Candide Lesson Plan

Instructor: Josh Corbat

Josh has taught Earth Science and Physical Science at the High School level and holds a Master of Education degree from UNC-Chapel Hill.

Use this lesson plan to review Voltaire's book 'Candide' with your students. Students will read a text lesson, critically discuss the book, and take on the role of a character in a fun playacting activity.

Learning Objectives

After this lesson, students will be able to:

  • summarize Candide by Voltaire
  • describe each of the main characters in Candide, including one in great detail


60-90 minutes

Curriculum Standards


Analyze the impact of the author's choices regarding how to develop and relate elements of a story or drama (e.g., where a story is set, how the action is ordered, how the characters are introduced and developed).


Determine the meaning of words and phrases as they are used in the text, including figurative and connotative meanings; analyze the impact of specific word choices on meaning and tone, including words with multiple meanings or language that is particularly fresh, engaging, or beautiful.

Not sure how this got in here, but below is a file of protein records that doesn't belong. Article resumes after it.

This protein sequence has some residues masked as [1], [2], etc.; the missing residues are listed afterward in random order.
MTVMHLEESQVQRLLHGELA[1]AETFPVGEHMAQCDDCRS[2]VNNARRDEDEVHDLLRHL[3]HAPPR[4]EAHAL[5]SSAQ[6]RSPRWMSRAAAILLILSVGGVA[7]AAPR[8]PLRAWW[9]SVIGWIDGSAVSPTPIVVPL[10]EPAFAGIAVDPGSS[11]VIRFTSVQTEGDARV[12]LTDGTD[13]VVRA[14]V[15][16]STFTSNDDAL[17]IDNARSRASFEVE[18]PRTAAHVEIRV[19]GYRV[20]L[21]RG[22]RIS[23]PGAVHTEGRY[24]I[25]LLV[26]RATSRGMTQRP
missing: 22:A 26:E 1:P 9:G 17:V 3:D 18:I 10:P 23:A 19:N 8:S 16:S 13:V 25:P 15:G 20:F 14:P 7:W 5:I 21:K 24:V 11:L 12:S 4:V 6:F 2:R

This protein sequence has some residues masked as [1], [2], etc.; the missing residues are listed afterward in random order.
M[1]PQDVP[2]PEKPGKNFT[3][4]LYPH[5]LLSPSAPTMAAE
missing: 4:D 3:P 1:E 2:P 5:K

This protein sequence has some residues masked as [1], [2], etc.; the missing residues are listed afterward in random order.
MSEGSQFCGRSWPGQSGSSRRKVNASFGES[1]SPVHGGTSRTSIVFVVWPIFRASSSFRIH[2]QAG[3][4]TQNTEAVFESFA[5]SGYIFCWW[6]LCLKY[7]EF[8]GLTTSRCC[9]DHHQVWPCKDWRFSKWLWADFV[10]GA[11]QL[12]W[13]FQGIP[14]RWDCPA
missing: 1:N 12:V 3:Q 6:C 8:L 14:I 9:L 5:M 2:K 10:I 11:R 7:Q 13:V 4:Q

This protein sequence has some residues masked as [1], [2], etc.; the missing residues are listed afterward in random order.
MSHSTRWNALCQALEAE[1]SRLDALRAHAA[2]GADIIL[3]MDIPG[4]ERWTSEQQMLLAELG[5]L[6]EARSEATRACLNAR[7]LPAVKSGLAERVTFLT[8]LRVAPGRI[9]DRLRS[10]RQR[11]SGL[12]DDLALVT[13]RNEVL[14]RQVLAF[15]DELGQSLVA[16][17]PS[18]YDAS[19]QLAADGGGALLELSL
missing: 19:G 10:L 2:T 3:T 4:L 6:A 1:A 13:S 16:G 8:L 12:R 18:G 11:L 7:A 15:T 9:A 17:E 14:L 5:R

NOTE: This lesson is best utilized after a reading of Candide by Voltaire. Students will need at least a basic understanding of the main characters.

  • Begin the lesson by briefly reviewing the work Candide by Voltaire with your students. Have them take turns telling the main plot points to refresh their memories.
  • Distribute the text lesson Voltaire's Candide: Summary & Analysis.
  • Have students ignore the first section for now (in which all the characters are described). Instead, skip directly to the Analysis section.
  • Have students read the 'Genre' subsection. Discuss the following questions as a class:
    • What genres are often attributed to Candide? Why?
    • Do you agree with these classifications? Why or why not?
  • Have students read the 'Purpose, Audience and Tone' subsection. Discuss the following:
    • What purpose was Voltaire theorized to have in writing this piece?
    • Who was his supposed audience?
    • What was the tone with which he wrote?
    • Do you agree with these assessments? Why or why not?
  • Have students read the remainder of the lesson. Discuss:
    • What controversy still surrounds this work?
    • What is your take on these controversies?

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